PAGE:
to boot, "Transcendence" is nearly 2 hours long, which one would think give it time to have a proper narrative that fleshes out its ideas.
Instead, "Transcendence" has a dull narrative, laughable sub-plots, and very little else going for it. The themes of "Transcendence" are never really tackled in a serious manner but are always presented by a singular line from a character. The socio-political element of Transhumanism is for the most part are ignored, while the rest of the themes are always contained to the film's main cast, which arguably break down into two parties of, "Yes, technology is the right step in human evolution," and "No, it's not." There's only so much back and forth that can go on before audiences begin to question whether the script contains any serious dialogue that goes in depth. No one is asking for Plato's "Republic," but the exchanges in philosophical ideas between the two parties are extremely watered down and rather weak. The neo-Luddites of the film never present valid reasons for why they're so against Caster's "evolution", other than their personal distaste for it. Evelyn Caster herself is only for it because it's in her personal interests. There is another member of this party, however, and it's the film's plot itself. The actual "dangers" of Caster's revolution are always implied but never seen. If anything, "Transcendence's" script reinforces the idea that we should all become digital consciousnesses.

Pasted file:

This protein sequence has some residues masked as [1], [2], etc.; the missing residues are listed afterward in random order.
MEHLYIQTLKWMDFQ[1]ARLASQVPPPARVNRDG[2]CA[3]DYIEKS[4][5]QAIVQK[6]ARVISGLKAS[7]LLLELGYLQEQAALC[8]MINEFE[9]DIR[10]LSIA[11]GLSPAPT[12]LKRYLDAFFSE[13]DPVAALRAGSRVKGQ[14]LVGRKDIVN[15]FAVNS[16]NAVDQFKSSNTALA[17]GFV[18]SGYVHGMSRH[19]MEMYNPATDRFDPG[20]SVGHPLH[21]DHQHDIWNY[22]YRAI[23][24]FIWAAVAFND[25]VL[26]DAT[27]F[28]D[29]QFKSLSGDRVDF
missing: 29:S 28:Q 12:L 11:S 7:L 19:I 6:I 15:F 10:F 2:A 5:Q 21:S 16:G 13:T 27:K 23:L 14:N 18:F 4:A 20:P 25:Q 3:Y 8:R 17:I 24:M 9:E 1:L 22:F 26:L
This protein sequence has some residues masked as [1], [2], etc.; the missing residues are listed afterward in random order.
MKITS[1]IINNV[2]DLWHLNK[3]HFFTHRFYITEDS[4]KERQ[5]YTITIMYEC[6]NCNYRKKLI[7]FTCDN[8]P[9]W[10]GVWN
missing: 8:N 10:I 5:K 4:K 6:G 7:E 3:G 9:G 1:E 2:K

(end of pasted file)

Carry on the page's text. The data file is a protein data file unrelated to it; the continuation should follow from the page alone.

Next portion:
Despite its weak elements, Depp should be praised for his character as a digital intelligence. Playing a role similar to Scarlett Johansson in last year's "Her," Depp is able to move away from the more zany roles he is now known for. While the character's physical body is there for some parts of the film, most of Depp's acting comes from his voice-inflection and emotional reactions via computer screen, all extremely convincing.
Rebecca Hall gets the majority of the screen-time and while the character she plays has an extreme relevance within the film, Evelyn Caster herself is nothing more than a plot-device to drive the film forward. The character is too passive, and the script never gives any actual insight into who she is. There's little to know about Evelyn other than the fact that she loves her husband, a lot.
Unfortunately the supporting cast all fall into the same problems mentioned earlier. They're meant to represent opposing viewpoints but are never fleshed out as characters. The actors themselves, which include the talented Morgan Freeman and Cillian Murphy, don't deliver bad performances as much as they just play cardboard characters.
"Transcendence" isn't a film that's out to entertain its audiences, but rather to ask serious questions, yet it's hard to take the film serious at all, when the depth that it attempts to tackle only amounts to a shallow puddle.